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Interactions of hemostatic proteins with the vasculature: go with the flow?

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Maartje van den Biggelaar



Hemostasis is the biological process that prevents and stops bleeding. It is achieved by a delicate triadic interplay between the vessel wall, blood platelets and coagulation factors. It has become increasingly clear that blood flow is an integral part of hemostasis, and that interactions of circulating cells and proteins with the vasculature are regulated by blood flow. Yet, hemodynamics is completely overlooked in most studies on hemostatic protein interactions with the vasculature.
Via a variety of mechanosensors on their cell surface, endothelial cells sense flow and transmit mechanical signals through signaling pathways that affect endothelial development, phenotype and function. Therefore, it is critical to understand how the vasculature responds to flow and how mechanosensory protein-receptor interactions are regulated at the molecular level. To understand cellular responses as a result of hemostatic interactions and to reveal the mechanisms and complexity of coagulation-induced signaling, systems biological approaches are required to simultaneously monitor and integrate cross-talk among multiple signaling cascades.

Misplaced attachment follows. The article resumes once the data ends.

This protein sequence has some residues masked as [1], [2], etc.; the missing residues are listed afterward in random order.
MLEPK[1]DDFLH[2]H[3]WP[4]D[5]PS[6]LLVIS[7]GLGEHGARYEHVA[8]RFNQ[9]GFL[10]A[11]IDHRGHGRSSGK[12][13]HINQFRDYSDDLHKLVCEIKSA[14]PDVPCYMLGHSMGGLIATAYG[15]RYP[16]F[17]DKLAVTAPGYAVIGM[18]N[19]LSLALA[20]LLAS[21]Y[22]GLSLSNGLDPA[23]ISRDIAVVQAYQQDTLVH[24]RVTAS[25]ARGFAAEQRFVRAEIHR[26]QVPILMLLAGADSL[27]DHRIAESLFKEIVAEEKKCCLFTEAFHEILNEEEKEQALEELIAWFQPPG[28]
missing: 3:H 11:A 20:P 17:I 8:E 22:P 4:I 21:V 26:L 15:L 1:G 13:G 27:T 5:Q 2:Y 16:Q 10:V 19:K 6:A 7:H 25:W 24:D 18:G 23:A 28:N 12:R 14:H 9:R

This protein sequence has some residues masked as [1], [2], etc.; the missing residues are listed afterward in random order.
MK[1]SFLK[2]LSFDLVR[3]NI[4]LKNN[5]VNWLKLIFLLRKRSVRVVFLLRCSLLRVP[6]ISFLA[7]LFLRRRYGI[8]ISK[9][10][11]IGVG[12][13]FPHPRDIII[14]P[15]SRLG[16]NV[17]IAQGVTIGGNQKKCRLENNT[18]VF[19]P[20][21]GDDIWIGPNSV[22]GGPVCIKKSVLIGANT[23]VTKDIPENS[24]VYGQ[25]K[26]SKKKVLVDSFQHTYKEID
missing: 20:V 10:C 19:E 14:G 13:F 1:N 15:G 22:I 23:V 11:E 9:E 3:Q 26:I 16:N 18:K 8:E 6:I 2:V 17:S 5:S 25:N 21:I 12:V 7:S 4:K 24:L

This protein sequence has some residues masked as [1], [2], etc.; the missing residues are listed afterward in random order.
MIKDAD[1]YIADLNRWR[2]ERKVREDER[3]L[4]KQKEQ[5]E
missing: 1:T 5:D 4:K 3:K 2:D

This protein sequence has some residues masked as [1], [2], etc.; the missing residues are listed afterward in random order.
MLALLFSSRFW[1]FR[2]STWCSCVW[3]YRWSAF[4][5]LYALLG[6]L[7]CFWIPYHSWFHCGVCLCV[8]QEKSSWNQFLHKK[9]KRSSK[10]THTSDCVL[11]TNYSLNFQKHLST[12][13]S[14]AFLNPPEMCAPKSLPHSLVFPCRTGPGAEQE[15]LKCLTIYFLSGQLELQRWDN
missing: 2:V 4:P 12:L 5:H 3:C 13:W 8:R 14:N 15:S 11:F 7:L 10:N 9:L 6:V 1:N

In this project we have developed and applied mass spectrometry-based approaches to study the response of the vasculature to inflammatory signals, hemodynamics, and key players of primary hemostasis (platelets, VWF) and secondary hemostasis (coagulation factors). Using multi-omic approaches we revealed novel aspects of these individual processes as well as aspects of the interplay between blood flow, hemostasis and inflammation

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